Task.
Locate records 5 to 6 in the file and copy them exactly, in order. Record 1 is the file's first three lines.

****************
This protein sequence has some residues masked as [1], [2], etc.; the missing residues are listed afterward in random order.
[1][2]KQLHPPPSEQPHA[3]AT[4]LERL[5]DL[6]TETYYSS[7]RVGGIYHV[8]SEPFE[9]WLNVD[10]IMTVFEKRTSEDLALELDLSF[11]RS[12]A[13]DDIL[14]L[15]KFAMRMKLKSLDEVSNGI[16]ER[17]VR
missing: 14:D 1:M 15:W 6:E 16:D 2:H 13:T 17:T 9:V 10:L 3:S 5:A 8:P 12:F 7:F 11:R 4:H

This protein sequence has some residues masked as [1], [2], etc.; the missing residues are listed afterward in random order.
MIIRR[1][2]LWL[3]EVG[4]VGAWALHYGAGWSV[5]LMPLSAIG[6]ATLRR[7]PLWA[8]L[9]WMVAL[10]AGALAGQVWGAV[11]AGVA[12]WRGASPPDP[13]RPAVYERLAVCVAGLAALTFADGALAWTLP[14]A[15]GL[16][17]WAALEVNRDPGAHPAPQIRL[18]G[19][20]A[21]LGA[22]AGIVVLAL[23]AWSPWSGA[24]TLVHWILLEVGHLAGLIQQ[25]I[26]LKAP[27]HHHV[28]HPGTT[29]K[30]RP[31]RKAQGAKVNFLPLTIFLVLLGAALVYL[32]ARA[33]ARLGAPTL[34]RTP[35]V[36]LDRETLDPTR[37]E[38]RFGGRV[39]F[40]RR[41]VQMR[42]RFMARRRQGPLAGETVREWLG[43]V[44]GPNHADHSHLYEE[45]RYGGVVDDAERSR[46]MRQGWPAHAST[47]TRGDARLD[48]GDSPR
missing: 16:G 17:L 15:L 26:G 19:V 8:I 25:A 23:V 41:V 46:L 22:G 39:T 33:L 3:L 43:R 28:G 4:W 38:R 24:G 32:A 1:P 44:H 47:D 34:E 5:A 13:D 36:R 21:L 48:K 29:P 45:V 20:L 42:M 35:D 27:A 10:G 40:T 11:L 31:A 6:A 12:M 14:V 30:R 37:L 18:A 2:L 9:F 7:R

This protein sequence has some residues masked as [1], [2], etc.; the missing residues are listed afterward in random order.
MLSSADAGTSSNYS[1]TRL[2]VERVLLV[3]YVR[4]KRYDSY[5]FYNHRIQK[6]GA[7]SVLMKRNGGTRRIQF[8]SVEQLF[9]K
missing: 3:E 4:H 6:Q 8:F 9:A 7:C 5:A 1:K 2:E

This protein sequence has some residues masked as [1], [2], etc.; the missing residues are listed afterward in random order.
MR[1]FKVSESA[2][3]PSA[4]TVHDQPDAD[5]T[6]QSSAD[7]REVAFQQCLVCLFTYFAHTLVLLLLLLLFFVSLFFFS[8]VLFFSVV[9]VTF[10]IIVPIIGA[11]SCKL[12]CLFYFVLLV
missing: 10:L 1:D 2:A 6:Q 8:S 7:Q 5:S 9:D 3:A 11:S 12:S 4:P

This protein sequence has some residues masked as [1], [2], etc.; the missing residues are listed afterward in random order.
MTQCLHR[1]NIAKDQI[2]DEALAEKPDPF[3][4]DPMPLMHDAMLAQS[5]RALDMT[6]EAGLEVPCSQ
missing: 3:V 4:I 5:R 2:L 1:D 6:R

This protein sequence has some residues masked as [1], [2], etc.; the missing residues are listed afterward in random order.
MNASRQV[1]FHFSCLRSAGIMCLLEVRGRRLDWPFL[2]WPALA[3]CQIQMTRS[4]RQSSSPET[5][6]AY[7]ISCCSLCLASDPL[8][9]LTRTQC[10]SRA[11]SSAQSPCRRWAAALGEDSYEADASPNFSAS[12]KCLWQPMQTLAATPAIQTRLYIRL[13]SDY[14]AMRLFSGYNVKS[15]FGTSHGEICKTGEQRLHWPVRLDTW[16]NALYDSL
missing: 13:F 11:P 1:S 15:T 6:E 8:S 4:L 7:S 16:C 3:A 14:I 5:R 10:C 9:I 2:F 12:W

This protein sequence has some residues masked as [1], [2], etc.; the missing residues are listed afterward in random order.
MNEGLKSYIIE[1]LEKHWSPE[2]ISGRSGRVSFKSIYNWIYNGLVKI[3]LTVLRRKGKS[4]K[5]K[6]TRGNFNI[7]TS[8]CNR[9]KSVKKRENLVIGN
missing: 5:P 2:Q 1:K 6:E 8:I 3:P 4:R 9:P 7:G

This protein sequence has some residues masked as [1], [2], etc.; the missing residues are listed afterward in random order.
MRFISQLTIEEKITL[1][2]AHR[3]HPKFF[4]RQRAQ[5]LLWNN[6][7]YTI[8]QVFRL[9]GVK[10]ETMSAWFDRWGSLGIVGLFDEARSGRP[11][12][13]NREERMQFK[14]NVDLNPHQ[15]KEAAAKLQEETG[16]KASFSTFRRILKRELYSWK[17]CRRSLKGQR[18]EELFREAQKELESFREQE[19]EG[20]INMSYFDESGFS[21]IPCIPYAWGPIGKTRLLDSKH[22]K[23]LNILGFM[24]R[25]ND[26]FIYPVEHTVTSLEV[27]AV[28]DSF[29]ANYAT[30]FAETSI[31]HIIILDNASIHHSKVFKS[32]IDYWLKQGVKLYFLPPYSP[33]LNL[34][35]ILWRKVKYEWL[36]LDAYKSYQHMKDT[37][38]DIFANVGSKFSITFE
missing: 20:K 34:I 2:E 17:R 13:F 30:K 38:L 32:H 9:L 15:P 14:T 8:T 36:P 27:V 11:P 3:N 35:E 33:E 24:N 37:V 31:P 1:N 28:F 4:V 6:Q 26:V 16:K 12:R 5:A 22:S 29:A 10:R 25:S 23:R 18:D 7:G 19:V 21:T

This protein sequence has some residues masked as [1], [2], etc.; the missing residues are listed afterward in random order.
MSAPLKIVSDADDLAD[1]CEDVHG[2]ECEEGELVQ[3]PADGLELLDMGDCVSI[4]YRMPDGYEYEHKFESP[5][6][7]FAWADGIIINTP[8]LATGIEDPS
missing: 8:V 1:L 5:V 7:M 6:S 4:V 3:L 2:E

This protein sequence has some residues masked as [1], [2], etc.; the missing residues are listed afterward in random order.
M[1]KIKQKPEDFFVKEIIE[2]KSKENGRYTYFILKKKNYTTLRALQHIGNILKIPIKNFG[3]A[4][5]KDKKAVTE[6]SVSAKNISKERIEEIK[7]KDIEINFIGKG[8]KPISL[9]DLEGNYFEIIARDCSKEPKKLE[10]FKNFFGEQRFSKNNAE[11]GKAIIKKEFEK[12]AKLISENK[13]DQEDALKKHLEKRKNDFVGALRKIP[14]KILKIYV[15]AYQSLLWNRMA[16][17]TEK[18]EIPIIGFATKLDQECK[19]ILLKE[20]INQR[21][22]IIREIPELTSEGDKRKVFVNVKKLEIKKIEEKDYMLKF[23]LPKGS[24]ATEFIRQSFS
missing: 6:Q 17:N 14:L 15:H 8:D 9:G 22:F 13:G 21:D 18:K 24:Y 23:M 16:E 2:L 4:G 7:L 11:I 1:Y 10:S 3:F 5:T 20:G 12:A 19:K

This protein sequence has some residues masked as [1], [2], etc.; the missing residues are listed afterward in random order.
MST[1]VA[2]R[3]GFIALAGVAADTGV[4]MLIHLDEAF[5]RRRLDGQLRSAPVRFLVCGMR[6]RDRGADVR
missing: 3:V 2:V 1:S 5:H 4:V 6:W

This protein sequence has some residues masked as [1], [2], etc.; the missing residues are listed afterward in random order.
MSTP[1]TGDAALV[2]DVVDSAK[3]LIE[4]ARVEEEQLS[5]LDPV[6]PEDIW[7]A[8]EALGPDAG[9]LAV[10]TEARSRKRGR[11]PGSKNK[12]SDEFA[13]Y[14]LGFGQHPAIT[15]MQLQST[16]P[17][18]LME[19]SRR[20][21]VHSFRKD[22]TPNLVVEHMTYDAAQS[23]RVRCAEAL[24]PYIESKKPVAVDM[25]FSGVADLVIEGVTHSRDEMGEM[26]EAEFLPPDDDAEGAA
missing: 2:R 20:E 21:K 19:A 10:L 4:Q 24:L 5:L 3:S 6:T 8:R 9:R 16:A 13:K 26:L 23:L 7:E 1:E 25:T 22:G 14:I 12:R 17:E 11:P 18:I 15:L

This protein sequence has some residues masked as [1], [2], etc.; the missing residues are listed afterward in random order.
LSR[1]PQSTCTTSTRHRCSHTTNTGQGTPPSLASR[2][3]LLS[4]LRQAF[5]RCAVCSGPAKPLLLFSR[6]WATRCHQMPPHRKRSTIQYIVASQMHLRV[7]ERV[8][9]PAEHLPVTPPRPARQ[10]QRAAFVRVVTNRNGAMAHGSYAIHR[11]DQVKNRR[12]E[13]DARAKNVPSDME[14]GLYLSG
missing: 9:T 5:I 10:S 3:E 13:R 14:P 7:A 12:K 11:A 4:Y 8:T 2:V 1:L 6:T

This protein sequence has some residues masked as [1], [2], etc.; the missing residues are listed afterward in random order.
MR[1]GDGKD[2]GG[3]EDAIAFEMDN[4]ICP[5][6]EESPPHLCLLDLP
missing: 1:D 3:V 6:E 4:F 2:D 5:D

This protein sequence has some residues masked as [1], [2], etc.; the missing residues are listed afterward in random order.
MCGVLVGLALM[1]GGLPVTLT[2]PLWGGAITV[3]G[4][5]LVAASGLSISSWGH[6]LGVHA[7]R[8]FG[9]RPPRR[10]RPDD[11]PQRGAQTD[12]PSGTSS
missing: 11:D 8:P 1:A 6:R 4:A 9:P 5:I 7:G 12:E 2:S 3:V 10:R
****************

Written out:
This protein sequence has some residues masked as [1], [2], etc.; the missing residues are listed afterward in random order.
MTQCLHR[1]NIAKDQI[2]DEALAEKPDPF[3][4]DPMPLMHDAMLAQS[5]RALDMT[6]EAGLEVPCSQ
missing: 3:V 4:I 5:R 2:L 1:D 6:R

This protein sequence has some residues masked as [1], [2], etc.; the missing residues are listed afterward in random order.
MNASRQV[1]FHFSCLRSAGIMCLLEVRGRRLDWPFL[2]WPALA[3]CQIQMTRS[4]RQSSSPET[5][6]AY[7]ISCCSLCLASDPL[8][9]LTRTQC[10]SRA[11]SSAQSPCRRWAAALGEDSYEADASPNFSAS[12]KCLWQPMQTLAATPAIQTRLYIRL[13]SDY[14]AMRLFSGYNVKS[15]FGTSHGEICKTGEQRLHWPVRLDTW[16]NALYDSL
missing: 13:F 11:P 1:S 15:T 6:E 8:S 4:L 7:S 16:C 3:A 14:I 5:R 10:C 9:I 2:F 12:W